Sampit River – Georgetown, South Carolina
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The Sampit River flows from the boggy regions of upland Georgetown County east to the Atlantic Ocean. It merges with the Pee Dee River, Black River, and Waccamaw Rivers at the city of Georgetown. Together these four rivers form beautiful Winyah Bay.
The river was an important feature for planters cultivating rice plantations. The irrigation system introduced to rice planters by slaves took advantage of the tides and incorporated trunks, or gates, to let the water submerge the growing rice to protect it from pests and release the water from the field to allow the rice to grow. Traces of rice fields and their system of canals can be seen along the banks of tidal rivers once used for rice growing such as the Sampit River. Below, trawlers, or shrimp boats, rest before setting out to work in the Atlantic, providing fare for the waterfront restaurants of Georgetown.
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Reflections on the Sampit River
Contributor Dan Christie shares an experience visiting Georgetown: “I have been coming to SC for 10 years. Now I live here. I love to visit Georgetown and just hang out by the commercial fishing boats. I love everything about them… the wood, the smell, the ropes, etc. My wife was with me when this was taken. My rendition includes some ropes on the piles, a snowy egret and a few artistic touches. I like how they are tied up by three. I want to go out and work with them some day just for the experience. I am glad they are still here working hard for us to enjoy!”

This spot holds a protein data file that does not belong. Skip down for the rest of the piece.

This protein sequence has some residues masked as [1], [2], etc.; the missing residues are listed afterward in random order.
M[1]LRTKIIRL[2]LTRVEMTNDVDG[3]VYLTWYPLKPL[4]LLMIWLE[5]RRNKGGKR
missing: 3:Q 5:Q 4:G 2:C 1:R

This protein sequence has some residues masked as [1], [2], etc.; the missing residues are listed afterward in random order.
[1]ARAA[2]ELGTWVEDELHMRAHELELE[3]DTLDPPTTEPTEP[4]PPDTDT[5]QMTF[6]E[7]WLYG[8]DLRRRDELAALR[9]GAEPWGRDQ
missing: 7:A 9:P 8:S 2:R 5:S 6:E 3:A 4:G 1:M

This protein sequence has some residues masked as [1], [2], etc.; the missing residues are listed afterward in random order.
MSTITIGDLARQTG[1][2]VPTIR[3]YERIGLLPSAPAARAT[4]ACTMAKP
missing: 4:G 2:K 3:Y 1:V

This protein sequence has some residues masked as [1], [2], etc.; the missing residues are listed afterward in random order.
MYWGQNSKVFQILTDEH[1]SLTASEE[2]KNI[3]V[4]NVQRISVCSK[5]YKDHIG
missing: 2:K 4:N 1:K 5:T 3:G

Treva Thomas Hammond tells us: “Georgetown is known to those of us who vacation each year at Pawleys Island or Litchfield as the place to get shrimp! This shrimp boat is docked at the Independent Seafood Dock and Market – the place to get the freshest shrimp right off the boat!”
Deborah Smith says of her photo near the top of the page: “Georgetown harbor on a slightly foggy December morning, viewed from near the East Bay Street boat landing. The house with the chimneys and red roof is the Heriot-Tarbox House. Constructed around 1765, the house was later the home to a prosperous merchant who constructed a warehouse across the street along with a dock for merchant ships.”
Sampit River Map
Sampit River Add Info and More Photos
The purpose of the South Carolina Picture Project is to celebrate the beauty of the Palmetto State and create a permanent digital repository for our cultural landmarks and natural landscapes. We invite you to add additional pictures (paintings, photos, etc) of Sampit River, and we also invite you to add info, history, stories, and travel tips. Together, we hope to build one of the best and most loved SC resources in the world!